Better Mortgage Corporation

No Company is Too Big to Play Fair.

On September 18, 2020, we filed putative collective and class action against Better Mortgage Corporation (“Better Mortgage”). The plaintiff asserts claims on behalf of himself and other similarly situated individuals nationwide. Better Mortgage Corporation operates throughout the United States, with offices in Irvine, California; Oakland, California; New York, New York; and Charlotte, North Carolina. It employs mortgage underwriters working in or based out of its branch offices as well as underwriters working remotely from home offices. Plaintiff asserts that he and other mortgage underwriters regularly worked overtime hours and were paid a salary with no extra pay for their overtime hours. The Complaint alleges that Better Mortgage misclassified its mortgage underwriters as exempt from overtime protections of state and federal law, and improperly denied them overtime pay and other wages that were due.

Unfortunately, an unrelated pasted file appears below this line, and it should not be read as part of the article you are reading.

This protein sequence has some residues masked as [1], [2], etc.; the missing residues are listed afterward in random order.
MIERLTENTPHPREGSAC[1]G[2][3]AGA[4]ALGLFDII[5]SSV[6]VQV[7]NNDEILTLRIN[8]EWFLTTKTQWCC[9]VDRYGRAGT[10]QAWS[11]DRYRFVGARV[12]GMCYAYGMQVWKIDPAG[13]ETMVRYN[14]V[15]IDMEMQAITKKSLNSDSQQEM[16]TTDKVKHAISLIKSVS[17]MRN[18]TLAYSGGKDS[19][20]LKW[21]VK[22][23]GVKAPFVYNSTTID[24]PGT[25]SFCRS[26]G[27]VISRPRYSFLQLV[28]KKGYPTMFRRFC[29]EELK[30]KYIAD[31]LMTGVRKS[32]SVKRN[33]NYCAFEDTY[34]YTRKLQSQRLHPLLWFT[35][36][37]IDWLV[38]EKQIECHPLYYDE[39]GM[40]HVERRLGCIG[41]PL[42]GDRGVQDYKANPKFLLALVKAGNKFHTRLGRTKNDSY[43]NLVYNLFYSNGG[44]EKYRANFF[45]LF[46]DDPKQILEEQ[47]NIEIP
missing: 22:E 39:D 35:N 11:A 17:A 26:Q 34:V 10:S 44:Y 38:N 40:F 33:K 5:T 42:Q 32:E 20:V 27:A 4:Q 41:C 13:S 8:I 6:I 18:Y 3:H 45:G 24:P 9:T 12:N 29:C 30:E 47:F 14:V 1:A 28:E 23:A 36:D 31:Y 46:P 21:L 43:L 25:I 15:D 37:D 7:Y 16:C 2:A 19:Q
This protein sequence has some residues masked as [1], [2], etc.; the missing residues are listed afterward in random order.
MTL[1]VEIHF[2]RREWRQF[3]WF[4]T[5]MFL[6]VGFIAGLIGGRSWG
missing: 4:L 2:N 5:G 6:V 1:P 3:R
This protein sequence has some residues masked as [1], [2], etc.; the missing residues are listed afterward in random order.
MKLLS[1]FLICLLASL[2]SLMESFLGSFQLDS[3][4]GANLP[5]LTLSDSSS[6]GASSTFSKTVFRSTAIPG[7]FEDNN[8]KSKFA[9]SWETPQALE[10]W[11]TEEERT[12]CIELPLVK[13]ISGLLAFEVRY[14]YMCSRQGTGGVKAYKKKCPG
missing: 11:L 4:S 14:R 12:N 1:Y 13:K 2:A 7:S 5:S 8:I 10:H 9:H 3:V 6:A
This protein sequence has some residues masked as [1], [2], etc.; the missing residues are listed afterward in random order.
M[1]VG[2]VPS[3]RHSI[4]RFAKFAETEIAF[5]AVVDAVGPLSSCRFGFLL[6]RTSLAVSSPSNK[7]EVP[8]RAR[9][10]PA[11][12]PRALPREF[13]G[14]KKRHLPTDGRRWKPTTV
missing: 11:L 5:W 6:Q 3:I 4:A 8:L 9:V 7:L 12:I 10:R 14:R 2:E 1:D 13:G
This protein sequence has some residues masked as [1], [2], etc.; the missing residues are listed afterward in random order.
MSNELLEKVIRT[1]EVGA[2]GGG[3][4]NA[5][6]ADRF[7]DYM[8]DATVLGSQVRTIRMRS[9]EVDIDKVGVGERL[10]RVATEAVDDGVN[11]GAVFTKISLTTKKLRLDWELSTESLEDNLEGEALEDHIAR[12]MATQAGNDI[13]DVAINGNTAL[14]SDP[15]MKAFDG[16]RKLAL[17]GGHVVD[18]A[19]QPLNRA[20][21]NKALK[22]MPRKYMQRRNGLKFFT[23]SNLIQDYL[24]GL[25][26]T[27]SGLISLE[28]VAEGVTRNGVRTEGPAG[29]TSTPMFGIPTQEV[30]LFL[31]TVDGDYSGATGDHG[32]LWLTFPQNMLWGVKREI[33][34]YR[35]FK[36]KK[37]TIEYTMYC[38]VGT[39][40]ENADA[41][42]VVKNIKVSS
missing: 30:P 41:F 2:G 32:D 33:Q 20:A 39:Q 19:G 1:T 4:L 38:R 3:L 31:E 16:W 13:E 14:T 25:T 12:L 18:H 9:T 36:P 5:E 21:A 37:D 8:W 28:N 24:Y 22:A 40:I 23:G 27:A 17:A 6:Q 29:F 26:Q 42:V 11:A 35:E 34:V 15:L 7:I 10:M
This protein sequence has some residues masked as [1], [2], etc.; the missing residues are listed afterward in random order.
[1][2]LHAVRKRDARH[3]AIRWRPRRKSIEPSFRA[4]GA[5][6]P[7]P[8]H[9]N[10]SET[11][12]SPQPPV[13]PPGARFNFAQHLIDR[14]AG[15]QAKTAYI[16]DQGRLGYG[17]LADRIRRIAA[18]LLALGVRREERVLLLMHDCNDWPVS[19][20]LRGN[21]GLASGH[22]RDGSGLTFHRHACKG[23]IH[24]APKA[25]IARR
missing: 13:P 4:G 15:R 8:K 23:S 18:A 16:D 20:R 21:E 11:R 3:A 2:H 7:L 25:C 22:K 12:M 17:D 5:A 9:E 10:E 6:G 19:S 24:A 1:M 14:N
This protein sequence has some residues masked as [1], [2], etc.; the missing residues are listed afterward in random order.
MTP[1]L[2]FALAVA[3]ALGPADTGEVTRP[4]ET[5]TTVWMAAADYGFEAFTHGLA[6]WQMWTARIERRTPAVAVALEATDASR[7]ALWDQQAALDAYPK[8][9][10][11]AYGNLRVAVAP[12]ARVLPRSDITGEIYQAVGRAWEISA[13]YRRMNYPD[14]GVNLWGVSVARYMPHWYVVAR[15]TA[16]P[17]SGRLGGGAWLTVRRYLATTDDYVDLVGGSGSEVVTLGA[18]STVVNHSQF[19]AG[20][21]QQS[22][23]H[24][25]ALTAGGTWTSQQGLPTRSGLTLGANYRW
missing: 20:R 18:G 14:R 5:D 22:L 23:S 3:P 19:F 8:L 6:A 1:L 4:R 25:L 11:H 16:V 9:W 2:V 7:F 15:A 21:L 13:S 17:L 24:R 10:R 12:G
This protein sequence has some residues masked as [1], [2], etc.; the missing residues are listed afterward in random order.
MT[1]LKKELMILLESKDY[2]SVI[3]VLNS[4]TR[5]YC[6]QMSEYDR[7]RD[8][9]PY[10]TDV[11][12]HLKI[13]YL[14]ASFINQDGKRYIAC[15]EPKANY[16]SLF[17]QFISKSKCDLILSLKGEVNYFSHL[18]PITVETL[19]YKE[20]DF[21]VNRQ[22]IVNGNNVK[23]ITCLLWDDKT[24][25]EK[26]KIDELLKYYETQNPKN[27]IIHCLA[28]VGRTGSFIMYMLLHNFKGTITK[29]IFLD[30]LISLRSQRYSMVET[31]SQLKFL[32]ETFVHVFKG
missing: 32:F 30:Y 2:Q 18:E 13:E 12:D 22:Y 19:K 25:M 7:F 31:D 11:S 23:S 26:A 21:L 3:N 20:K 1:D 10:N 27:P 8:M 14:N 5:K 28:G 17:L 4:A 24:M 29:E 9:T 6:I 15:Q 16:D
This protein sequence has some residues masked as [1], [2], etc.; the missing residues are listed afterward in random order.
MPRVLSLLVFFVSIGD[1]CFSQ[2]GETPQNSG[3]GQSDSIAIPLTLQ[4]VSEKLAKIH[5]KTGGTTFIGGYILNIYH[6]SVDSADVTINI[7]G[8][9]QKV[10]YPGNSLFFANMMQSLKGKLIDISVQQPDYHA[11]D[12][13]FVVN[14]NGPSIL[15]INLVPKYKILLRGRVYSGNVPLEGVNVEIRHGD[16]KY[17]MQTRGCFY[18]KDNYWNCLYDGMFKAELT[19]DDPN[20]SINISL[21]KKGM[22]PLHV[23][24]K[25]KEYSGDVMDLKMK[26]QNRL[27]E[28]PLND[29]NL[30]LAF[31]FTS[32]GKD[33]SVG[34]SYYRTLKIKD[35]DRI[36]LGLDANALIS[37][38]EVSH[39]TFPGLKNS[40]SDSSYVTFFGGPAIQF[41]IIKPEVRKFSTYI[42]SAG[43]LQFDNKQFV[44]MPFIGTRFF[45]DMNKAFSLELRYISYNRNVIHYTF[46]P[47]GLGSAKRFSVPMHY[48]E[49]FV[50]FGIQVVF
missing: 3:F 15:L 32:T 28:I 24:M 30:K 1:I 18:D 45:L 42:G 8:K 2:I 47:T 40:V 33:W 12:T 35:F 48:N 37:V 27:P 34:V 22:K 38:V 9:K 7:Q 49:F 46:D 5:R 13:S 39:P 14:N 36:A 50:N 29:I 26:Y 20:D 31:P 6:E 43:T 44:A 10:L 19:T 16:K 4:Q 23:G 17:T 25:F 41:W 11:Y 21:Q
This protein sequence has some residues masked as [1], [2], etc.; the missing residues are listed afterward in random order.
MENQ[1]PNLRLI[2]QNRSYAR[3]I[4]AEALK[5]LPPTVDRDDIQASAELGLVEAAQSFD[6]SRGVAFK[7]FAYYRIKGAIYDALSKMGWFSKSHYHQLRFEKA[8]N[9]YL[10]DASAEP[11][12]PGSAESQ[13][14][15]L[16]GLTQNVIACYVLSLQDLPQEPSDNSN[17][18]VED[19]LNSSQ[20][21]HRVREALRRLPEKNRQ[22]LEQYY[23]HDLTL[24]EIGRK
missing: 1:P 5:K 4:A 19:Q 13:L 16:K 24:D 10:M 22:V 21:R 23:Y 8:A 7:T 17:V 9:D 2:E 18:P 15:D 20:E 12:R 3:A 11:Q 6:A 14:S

The plaintiff brought the case as a putative collective action under the FLSA and as class action under California law, seeking to recover unpaid overtime compensation, liquidated (double) damages, meal and rest period premiums, and other statutorily-permitted relief for himself and other similarly situated mortgage underwriters.

Our firm has partnered with attorneys C. Andrew Head and Bethany Hilbert of Head Law Firm, LLC in Chicago, Illinois in representing the plaintiffs in this case.

This case is entitled Dominguez et al v. Better Mortgage Corporation, Case No. 8:20-cv-01784 (Central District of California)